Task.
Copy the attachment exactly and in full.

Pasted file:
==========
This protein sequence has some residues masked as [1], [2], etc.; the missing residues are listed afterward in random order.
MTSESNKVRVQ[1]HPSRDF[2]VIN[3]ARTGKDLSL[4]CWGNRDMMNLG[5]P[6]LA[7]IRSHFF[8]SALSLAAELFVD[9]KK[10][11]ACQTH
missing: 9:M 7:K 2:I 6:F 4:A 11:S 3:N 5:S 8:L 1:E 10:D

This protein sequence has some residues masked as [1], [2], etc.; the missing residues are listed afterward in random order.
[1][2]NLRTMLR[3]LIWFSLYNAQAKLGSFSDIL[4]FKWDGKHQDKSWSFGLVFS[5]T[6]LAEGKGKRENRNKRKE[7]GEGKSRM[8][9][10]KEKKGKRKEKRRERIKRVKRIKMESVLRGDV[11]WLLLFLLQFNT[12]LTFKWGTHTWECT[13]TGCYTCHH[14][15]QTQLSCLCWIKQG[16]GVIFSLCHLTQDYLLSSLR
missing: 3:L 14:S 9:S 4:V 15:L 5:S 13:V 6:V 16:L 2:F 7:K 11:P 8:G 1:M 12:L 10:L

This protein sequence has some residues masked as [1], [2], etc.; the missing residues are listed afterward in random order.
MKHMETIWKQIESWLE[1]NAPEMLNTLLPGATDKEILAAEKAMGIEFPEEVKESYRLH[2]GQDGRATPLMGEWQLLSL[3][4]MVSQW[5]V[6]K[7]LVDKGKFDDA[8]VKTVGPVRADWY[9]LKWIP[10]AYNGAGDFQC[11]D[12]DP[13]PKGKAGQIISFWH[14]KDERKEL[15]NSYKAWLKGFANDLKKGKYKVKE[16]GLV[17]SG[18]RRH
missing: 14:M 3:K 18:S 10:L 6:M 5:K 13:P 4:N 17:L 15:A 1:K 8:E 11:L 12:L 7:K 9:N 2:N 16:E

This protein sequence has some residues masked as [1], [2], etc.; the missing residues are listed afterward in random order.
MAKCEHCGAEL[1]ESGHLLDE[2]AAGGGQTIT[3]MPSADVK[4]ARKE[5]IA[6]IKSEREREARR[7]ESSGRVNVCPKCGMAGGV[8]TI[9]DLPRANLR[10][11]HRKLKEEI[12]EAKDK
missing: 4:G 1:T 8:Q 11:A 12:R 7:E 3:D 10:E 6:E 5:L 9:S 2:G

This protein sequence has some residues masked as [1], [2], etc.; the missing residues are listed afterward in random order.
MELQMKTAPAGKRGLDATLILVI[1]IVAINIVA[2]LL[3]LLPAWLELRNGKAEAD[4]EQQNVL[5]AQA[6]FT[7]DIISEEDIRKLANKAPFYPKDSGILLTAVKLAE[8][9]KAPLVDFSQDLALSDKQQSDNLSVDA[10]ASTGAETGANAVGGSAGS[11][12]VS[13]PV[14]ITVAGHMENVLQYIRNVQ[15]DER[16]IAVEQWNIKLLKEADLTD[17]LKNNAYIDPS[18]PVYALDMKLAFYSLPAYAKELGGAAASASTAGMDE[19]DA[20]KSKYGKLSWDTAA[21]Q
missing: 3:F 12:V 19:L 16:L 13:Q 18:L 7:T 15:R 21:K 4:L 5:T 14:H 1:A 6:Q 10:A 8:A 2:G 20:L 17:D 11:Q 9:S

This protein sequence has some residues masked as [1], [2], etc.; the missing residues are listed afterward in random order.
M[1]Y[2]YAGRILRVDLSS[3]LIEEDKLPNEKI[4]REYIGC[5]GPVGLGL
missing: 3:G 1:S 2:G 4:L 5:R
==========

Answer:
This protein sequence has some residues masked as [1], [2], etc.; the missing residues are listed afterward in random order.
MTSESNKVRVQ[1]HPSRDF[2]VIN[3]ARTGKDLSL[4]CWGNRDMMNLG[5]P[6]LA[7]IRSHFF[8]SALSLAAELFVD[9]KK[10][11]ACQTH
missing: 9:M 7:K 2:I 6:F 4:A 11:S 3:N 5:S 8:L 1:E 10:D

This protein sequence has some residues masked as [1], [2], etc.; the missing residues are listed afterward in random order.
[1][2]NLRTMLR[3]LIWFSLYNAQAKLGSFSDIL[4]FKWDGKHQDKSWSFGLVFS[5]T[6]LAEGKGKRENRNKRKE[7]GEGKSRM[8][9][10]KEKKGKRKEKRRERIKRVKRIKMESVLRGDV[11]WLLLFLLQFNT[12]LTFKWGTHTWECT[13]TGCYTCHH[14][15]QTQLSCLCWIKQG[16]GVIFSLCHLTQDYLLSSLR
missing: 3:L 14:S 9:S 4:V 15:L 5:S 13:V 6:V 16:L 2:F 7:K 11:P 8:G 1:M 12:L 10:L

This protein sequence has some residues masked as [1], [2], etc.; the missing residues are listed afterward in random order.
MKHMETIWKQIESWLE[1]NAPEMLNTLLPGATDKEILAAEKAMGIEFPEEVKESYRLH[2]GQDGRATPLMGEWQLLSL[3][4]MVSQW[5]V[6]K[7]LVDKGKFDDA[8]VKTVGPVRADWY[9]LKWIP[10]AYNGAGDFQC[11]D[12]DP[13]PKGKAGQIISFWH[14]KDERKEL[15]NSYKAWLKGFANDLKKGKYKVKE[16]GLV[17]SG[18]RRH
missing: 14:M 3:K 18:S 10:L 6:M 5:K 13:P 4:N 17:L 15:A 1:K 8:E 11:L 12:L 7:K 9:N 2:N 16:E

This protein sequence has some residues masked as [1], [2], etc.; the missing residues are listed afterward in random order.
MAKCEHCGAEL[1]ESGHLLDE[2]AAGGGQTIT[3]MPSADVK[4]ARKE[5]IA[6]IKSEREREARR[7]ESSGRVNVCPKCGMAGGV[8]TI[9]DLPRANLR[10][11]HRKLKEEI[12]EAKDK
missing: 4:G 1:T 8:Q 11:A 12:R 7:E 3:D 10:E 6:E 5:L 9:S 2:G

This protein sequence has some residues masked as [1], [2], etc.; the missing residues are listed afterward in random order.
MELQMKTAPAGKRGLDATLILVI[1]IVAINIVA[2]LL[3]LLPAWLELRNGKAEAD[4]EQQNVL[5]AQA[6]FT[7]DIISEEDIRKLANKAPFYPKDSGILLTAVKLAE[8][9]KAPLVDFSQDLALSDKQQSDNLSVDA[10]ASTGAETGANAVGGSAGS[11][12]VS[13]PV[14]ITVAGHMENVLQYIRNVQ[15]DER[16]IAVEQWNIKLLKEADLTD[17]LKNNAYIDPS[18]PVYALDMKLAFYSLPAYAKELGGAAASASTAGMDE[19]DA[20]KSKYGKLSWDTAA[21]Q
missing: 3:F 12:V 19:L 16:L 13:Q 18:L 7:T 15:R 21:K 4:L 5:T 14:H 1:A 6:Q 10:A 8:A 2:G 20:L 17:D 11:Q 9:S

This protein sequence has some residues masked as [1], [2], etc.; the missing residues are listed afterward in random order.
M[1]Y[2]YAGRILRVDLSS[3]LIEEDKLPNEKI[4]REYIGC[5]GPVGLGL
missing: 3:G 1:S 2:G 4:L 5:R